Sixty Years: Still Fighting
We invite you to join us in Little Rock from Friday, September 22nd to Sunday, September 24th to honor the Little Rock Nine and their legacies, join a national conversation about the attack on public education, and strategize to create quality education for everyone.
Contact us at firstname.lastname@example.org or 202.656.6291
Sixty years ago, Governor Orval Faubus dispatched the Arkansas National Guard to Little Rock Central High School to block the entrance of the following, later known as the Little Rock Nine, African American students: (1) Melba Pattillo Beals, (2) Minniejean Brown, (3) Elizabeth Eckford, (4) Ernest Green, (5) Gloria Ray Karlmark, (6) Carlotta Walls LaNier, (7) Thelma Mothershed, (8) Terrence Roberts, and (9) Jefferson Thomas. President Dwight Eisenhower intervened and sent the 101st Airborne Division of the United States Army to escort the students inside Central High School.
As we reflect on progress today, we are sadly reminded that the Little Rock School District currently does not have an elected representative school board. Alternatively, the acting school board is the Commissioner of the Arkansas Department of Education, Johnny Key, who was appointed by Governor Asa Hutchinson. In 1957, Democratic Governor Orval Faubus controlled the Little Rock School District. In 2017, sixty years since the Crisis at Little Rock Central, Republican Governor Asa Hutchinson and Commissioner Johnny Key control the Little Rock School District, the largest school district in the state and majority African American.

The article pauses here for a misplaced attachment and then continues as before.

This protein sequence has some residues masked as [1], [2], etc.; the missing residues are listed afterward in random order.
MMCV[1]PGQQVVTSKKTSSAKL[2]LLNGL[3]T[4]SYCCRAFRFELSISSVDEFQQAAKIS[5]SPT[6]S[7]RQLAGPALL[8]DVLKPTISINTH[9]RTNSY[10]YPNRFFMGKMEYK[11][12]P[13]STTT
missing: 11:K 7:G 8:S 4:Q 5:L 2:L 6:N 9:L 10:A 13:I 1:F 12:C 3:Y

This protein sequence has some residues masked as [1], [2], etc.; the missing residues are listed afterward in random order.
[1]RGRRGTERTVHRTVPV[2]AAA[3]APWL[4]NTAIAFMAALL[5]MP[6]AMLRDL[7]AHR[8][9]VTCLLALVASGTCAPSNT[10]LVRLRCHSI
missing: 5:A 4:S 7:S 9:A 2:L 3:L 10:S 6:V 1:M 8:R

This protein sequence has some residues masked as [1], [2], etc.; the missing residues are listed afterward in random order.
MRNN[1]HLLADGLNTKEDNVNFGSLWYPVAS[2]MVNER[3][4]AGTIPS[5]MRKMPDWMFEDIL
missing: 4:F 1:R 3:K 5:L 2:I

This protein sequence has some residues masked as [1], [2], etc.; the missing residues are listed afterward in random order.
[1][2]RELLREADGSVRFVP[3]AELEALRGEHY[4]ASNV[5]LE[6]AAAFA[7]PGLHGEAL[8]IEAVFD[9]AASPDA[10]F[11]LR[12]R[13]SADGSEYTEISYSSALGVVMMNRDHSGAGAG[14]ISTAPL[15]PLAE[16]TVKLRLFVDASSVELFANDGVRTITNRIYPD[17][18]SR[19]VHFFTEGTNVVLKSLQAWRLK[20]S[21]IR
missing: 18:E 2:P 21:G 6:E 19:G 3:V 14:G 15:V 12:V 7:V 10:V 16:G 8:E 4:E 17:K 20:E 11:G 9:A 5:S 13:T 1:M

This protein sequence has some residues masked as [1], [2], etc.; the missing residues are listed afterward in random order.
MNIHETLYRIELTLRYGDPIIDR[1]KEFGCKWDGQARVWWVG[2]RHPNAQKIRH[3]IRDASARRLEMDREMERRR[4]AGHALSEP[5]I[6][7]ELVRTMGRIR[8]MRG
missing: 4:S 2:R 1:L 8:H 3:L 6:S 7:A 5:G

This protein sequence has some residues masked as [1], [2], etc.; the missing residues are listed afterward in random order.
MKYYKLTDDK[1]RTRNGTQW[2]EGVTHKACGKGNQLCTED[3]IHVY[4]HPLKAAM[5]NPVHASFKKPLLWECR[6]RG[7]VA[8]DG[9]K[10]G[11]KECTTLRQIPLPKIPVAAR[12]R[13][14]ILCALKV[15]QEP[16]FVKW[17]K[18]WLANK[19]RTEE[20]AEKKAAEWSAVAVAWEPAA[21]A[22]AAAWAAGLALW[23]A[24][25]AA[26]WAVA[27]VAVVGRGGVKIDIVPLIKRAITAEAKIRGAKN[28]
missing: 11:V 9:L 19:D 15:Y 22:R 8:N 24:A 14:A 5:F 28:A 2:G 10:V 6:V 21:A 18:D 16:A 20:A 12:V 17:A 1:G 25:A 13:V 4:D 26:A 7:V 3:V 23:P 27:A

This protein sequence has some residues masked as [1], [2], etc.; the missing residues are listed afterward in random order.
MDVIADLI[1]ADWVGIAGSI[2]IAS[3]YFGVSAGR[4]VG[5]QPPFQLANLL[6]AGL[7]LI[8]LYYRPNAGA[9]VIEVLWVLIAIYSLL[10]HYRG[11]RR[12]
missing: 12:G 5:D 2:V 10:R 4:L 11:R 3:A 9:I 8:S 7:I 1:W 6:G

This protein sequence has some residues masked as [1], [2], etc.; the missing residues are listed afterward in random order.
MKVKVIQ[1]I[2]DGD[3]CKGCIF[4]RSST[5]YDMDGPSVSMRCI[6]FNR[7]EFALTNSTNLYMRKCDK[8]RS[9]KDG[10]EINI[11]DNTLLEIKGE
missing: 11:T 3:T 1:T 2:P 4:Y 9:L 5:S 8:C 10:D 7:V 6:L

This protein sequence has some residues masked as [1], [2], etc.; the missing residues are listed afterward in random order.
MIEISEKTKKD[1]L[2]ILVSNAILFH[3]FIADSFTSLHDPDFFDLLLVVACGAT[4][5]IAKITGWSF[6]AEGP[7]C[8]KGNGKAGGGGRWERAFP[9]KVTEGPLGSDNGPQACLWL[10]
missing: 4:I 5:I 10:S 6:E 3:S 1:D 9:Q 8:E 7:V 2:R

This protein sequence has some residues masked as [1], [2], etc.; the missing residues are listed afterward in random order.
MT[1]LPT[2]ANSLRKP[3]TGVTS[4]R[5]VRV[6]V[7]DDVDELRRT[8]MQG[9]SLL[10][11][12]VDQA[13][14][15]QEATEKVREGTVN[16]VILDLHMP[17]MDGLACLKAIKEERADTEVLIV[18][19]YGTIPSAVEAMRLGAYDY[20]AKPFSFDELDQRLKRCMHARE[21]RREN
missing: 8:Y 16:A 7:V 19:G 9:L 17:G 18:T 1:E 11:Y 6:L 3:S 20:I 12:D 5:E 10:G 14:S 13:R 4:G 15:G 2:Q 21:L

We must never be fooled by the word “progress.” Instead we should hold it to the highest standards of accountability, context, perspective, and scrutiny. Moving forward, our aims and goals are clear: to immediately return local control to the people and community of the Little Rock School District; to hold leaders accountable at every turn; to oppose state controlled school districts, school closures, and the expansion of privately owned charter schools that compete for public school dollars; and to create a world-class school district.
Sixty years later, there is still work to be done and we are still fighting.